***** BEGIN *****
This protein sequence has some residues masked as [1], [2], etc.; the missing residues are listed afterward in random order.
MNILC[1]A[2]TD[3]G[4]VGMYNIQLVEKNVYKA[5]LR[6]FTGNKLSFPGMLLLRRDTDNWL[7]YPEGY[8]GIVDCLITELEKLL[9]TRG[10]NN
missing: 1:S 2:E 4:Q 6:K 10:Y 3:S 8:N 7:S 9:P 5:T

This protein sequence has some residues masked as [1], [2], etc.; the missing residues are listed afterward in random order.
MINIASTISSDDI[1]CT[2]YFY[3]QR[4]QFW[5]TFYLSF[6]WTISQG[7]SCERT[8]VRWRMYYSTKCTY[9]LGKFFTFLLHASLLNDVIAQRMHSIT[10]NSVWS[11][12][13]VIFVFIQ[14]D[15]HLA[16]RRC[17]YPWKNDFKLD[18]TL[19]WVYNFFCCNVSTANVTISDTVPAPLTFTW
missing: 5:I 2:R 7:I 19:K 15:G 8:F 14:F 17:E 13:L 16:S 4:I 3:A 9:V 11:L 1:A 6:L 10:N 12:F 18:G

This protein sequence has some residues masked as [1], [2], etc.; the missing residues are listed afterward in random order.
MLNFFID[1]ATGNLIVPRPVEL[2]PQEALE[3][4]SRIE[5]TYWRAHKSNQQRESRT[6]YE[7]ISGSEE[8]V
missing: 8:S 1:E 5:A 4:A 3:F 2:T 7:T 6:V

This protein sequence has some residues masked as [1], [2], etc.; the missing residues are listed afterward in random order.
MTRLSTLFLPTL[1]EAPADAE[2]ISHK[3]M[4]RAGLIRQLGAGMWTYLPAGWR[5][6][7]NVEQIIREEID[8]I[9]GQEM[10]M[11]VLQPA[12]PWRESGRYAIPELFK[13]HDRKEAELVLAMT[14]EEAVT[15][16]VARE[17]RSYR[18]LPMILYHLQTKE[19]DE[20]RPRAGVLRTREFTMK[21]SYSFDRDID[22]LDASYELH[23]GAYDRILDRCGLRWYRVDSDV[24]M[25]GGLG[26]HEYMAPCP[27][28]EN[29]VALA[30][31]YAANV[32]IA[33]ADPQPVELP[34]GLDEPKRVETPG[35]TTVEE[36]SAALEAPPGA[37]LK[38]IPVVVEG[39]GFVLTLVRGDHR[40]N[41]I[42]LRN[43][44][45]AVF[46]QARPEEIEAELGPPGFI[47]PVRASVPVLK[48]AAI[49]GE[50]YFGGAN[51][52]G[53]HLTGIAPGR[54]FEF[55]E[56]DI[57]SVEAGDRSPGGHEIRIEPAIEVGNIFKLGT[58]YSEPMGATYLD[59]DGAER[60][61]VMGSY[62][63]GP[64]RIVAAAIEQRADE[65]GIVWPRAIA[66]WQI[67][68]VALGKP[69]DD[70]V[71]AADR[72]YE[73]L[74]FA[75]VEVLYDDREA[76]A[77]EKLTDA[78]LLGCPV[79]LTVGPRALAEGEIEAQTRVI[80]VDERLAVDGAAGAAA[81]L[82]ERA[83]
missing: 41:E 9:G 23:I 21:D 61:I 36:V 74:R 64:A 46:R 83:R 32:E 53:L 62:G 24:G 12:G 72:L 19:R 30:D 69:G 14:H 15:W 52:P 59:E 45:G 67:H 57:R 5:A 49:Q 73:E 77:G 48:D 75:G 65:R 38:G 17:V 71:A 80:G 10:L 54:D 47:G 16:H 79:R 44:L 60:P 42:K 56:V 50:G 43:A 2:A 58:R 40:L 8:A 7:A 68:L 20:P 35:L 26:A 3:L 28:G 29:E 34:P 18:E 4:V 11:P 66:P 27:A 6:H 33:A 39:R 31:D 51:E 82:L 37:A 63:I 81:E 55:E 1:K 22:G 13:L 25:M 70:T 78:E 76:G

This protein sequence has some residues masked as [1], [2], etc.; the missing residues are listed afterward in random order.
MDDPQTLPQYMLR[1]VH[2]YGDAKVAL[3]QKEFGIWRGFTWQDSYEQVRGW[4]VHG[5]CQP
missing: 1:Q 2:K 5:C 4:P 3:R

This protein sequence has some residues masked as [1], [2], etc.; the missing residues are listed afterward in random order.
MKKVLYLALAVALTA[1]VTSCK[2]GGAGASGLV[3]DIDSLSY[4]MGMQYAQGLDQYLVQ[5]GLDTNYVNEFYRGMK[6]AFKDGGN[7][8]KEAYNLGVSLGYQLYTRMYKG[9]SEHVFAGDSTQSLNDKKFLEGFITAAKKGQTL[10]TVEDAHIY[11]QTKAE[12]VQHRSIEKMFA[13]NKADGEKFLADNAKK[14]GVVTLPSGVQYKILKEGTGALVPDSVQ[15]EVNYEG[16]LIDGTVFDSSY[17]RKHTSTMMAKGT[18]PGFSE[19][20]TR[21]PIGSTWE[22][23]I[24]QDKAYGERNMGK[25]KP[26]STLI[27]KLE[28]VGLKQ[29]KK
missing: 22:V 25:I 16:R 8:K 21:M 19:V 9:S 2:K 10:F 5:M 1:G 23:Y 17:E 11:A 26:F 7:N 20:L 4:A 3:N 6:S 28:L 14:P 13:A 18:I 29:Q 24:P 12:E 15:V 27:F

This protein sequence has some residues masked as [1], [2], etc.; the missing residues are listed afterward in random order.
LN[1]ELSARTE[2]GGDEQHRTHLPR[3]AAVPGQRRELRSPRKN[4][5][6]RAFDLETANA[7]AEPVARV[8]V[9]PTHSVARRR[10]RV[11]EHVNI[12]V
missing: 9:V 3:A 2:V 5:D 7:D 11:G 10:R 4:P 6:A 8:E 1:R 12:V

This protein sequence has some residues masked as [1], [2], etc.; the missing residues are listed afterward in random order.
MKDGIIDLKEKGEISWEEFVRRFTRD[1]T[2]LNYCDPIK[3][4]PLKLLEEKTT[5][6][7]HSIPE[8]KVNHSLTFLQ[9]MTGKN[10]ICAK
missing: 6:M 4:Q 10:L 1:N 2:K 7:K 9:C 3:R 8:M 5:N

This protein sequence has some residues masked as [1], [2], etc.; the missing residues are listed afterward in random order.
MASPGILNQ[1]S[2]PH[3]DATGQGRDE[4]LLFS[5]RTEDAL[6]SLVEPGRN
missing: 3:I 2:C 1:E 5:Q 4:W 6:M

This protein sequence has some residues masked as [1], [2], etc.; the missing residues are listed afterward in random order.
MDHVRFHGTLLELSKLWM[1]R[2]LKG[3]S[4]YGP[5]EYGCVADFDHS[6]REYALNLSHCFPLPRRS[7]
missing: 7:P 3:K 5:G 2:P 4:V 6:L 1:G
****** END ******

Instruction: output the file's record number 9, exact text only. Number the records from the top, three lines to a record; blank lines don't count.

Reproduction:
This protein sequence has some residues masked as [1], [2], etc.; the missing residues are listed afterward in random order.
MASPGILNQ[1]S[2]PH[3]DATGQGRDE[4]LLFS[5]RTEDAL[6]SLVEPGRN
missing: 3:I 2:C 1:E 5:Q 4:W 6:M